Friday, January 09, 2015

2013 Columbia Helicopters crash in Peru, which killed 7, spurs $110 million in lawsuits

Darrel W. Birkes, who fished each summer with his brother is seen here in Alaska July 2011, died at the age of 62 in a helicopter crash in Peru on January 7, 2013.   He worked for nearly 30 years for Columbia Helicopters. Photo courtesy Marvin Birkes

Families of six of the seven people who died in a January 2013 helicopter crash in Peru have now filed suit against Aurora-based Columbia Helicopters -- bringing the total amount sought to $110 million.

Two new wrongful death lawsuits -- representing the two Peruvians who were on board -- were filed this week in Multnomah County Circuit Court. The other five people on board were Americans and were involved in petroleum exploration.

The suits fault the companies that manufactured, owned and maintained the black Boeing-Vertol Model 234 chopper, a civilian version of a military Chinook helicopter with tandem rotors. Listed as defendants in some or all of the suits are: Columbia Helicopters; Columbia Helicopters Leasing, which owned the aircraft; and the Boeing Co., which manufactured the aircraft.

The crash occurred on Jan. 7, 2013, just outside Pucallpa, a city in eastern Peru that sits on a major tributary of the Amazon River. The suits filed this week state that the helicopter broke apart in flight for unknown reasons, and the suits both list defective components as a possible cause.

The two Peruvians who died were co-pilot Igor Abelardo Castillo Chavez and aircraft mechanic Luis Alfredo Ramos Gonzalez. The Americans were pilot Dann J. Immel of Gig Harbor, Wash.; maintenance crew chief Edwin Cordova of Florida; aircraft mechanic Jaime Pickett of Tennessee; Leon Bradford of Utah; and Darrel Birkes, who was born in Tigard and attended Sunset High School.

Birkes was 62 and living in Peru as an ex-pat. He worked as a master rigging coordinator, determining the correct loads for helicopters carrying equipment and people to oil and gas production sites.

Birkes’ estate is the only one that hasn’t filed a lawsuit, say attorneys involved in the case.

“The crash caused severe injuries including burns and other injuries that resulted in the death of (Castillo Chavez), as well as his conscious pain and suffering,” reads one of the suits.

An attorney representing Columbia Helicopters did not return a call for comment.

Story and Photo Gallery:

Helicopter Company Blamed for Crash in Peru

PORTLAND, Ore. (CN) - The surviving relatives of two men who were killed in a helicopter crash in Peru seek to hold the company that owned the helicopters liable.

In January, a helicopter with a team of men working in oil exploration crashed shortly after taking off from the Pucallpa Airport in Peru.

Seven people, including Dann Immel and Leon Bradford, died in the crash.

The men's family members sued the Oregon-based Columbia Helicopters Leasing, which leased the helicopter that crashed, for wrongful death, negligence and product liability.

They say the helicopter crashed "due to failure and separation of its rotor."

Without naming specific details, the family members claim there was a defect in the helicopter that caused the rotor to become separated.

A representative with Columbia Helicopters declined to comment on the lawsuit.

The named plaintiffs are Dann Immel's son and parents and Leon Bradford's wife, four children and mother. Each family member seeks $15 million in damages.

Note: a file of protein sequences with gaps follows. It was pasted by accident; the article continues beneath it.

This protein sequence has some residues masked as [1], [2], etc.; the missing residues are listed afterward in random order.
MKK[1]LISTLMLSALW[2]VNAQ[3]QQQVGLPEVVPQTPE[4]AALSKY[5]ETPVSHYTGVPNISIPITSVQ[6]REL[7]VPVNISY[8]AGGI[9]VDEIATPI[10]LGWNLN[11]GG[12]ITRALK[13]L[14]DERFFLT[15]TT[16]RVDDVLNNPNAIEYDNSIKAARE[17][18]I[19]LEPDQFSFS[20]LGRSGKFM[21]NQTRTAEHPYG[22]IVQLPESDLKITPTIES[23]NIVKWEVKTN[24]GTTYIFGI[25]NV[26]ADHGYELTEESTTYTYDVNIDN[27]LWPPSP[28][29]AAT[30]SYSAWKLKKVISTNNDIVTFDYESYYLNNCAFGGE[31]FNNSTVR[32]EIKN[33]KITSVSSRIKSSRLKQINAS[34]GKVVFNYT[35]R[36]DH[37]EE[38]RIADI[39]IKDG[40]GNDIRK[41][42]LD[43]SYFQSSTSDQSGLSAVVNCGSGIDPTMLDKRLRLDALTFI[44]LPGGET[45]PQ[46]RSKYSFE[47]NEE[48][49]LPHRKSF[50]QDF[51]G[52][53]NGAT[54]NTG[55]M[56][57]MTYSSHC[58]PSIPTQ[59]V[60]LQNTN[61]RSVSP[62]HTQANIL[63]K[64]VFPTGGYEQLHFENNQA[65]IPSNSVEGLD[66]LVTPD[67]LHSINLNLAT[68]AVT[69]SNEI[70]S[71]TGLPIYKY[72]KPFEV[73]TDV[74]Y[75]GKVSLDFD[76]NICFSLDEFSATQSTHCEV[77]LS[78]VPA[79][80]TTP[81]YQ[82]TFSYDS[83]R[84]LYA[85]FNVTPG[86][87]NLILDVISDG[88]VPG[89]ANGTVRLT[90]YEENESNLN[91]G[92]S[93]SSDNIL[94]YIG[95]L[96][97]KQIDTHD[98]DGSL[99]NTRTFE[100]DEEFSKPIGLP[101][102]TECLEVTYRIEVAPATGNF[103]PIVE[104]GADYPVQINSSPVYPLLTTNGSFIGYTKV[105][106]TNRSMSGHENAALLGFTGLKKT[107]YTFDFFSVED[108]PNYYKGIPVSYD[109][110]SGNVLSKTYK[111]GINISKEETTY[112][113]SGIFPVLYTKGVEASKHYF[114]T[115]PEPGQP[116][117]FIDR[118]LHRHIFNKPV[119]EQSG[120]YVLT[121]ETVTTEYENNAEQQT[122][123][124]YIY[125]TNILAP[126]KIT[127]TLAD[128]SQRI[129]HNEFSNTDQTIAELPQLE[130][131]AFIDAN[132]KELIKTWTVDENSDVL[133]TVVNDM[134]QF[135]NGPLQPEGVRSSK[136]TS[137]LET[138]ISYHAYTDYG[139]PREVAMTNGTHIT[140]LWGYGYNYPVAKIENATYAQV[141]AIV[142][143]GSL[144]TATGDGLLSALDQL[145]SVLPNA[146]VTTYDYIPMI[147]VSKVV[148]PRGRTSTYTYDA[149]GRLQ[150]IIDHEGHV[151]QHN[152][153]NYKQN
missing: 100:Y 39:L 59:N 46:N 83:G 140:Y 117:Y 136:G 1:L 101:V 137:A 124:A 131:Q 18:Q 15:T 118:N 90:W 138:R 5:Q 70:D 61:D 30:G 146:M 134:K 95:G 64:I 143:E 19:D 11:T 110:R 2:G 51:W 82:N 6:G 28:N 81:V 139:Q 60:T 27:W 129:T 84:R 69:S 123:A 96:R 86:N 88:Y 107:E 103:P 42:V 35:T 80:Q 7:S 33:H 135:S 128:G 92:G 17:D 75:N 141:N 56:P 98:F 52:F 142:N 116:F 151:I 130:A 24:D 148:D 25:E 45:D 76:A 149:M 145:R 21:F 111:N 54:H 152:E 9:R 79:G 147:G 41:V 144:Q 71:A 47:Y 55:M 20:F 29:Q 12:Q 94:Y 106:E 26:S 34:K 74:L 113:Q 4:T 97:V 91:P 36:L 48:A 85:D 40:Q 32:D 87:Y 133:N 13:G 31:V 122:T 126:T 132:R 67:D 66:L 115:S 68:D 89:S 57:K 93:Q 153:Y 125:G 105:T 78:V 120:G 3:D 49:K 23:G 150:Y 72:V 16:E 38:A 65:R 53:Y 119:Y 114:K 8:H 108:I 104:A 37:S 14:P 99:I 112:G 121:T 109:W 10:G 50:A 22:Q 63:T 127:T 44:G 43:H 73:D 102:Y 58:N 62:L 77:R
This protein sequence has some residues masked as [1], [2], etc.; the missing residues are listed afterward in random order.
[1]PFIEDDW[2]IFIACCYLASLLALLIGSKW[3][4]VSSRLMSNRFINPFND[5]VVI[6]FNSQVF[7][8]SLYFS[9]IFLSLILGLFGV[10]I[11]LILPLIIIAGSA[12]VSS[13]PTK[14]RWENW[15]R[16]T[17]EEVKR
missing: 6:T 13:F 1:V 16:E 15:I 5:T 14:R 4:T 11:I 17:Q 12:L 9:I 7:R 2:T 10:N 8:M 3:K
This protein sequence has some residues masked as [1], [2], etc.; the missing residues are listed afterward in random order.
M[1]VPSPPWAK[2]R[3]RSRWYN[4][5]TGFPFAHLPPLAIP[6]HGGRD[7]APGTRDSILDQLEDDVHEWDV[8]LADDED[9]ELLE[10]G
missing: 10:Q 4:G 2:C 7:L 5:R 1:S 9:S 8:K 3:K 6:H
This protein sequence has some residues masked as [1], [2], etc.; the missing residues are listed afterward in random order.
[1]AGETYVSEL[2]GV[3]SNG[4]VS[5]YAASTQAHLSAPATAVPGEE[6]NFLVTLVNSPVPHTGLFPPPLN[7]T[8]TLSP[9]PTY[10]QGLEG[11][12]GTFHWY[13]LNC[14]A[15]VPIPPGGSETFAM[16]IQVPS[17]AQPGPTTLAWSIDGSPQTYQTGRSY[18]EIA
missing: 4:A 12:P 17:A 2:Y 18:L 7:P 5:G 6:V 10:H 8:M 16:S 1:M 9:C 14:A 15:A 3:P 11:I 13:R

They are represented by Matthew Clarke of Landye Bennett Blumstein LLP.


NTSB Identification: ERA13RA106
Nonscheduled 14 CFR Non-U.S., Commercial
Accident occurred Monday, January 07, 2013 in Pucallpa, Peru, Peru
Aircraft: BOEING-VERTOL 234, registration: N241CH
Injuries: 7 Fatal.

The foreign authority was the source of this information.

On January 7, 2013, about 2002 universal coordinated time (1502 local time), a Boeing-Vertol 234, N241CH, operated by Columbia Helicopters Peru, S.A.C., was destroyed during an inflight breakup and subsequent impact with terrain near Pucallpa, Peru. The U.S. commercial-rated pilot, Peruvian private-rated co-pilot, and five additional company employees of both U.S. and Peruvian nationality were fatally injured. Visual meteorological conditions prevailed. The sling-load positioning flight had departed FAP Captain David Abenzur Rengifo Interbnational Airport (SPCL), Pucallpa, Peru, about 5 minutes earlier, en route to Cadet FAP Guillermo del Castillo Paredes Airport (SPST), Tarapoto, Peru, and was operating under Peruvian flight regulations.

The investigation is under the direction of the Republic of Peru.

For further information contact: 

Comision de Investigacion de Accidentes de Aviacion (CIAA)
Direccion General de Aeronautica Civil 
Avenida Jiron Zorritos 1203
Lima 1 Peru Central: 6157800

Tel: ( 511 ) 315 - 7800 

This report is for informational purposes, and only contains information released by the Republic of Peru.

 Investigators stand near the wreckage of a U.S.-owned cargo helicopter in Pucallpa, Peru,  Jan. 7, 2013. Five U.S. citizens are among seven people killed in the crash in the Peruvian jungle. The heavy-lift, twin-rotor Chinook BH-234 chopper, owned by Columbia Helicopters in the Portland suburb of Aurora, Oregon, crashed  shortly after taking off from the provincial capital of Pucallpa bound for Tarapoto. 

1 comment:

  1. I witnessed this crash from a boat on Yarina Cocha. The helicopter passed us overhead on the right, then appeared several minutes later on the left side of the boat headed back in the opposite direction. The thing was in pieces, falling in flames before it hit the ground.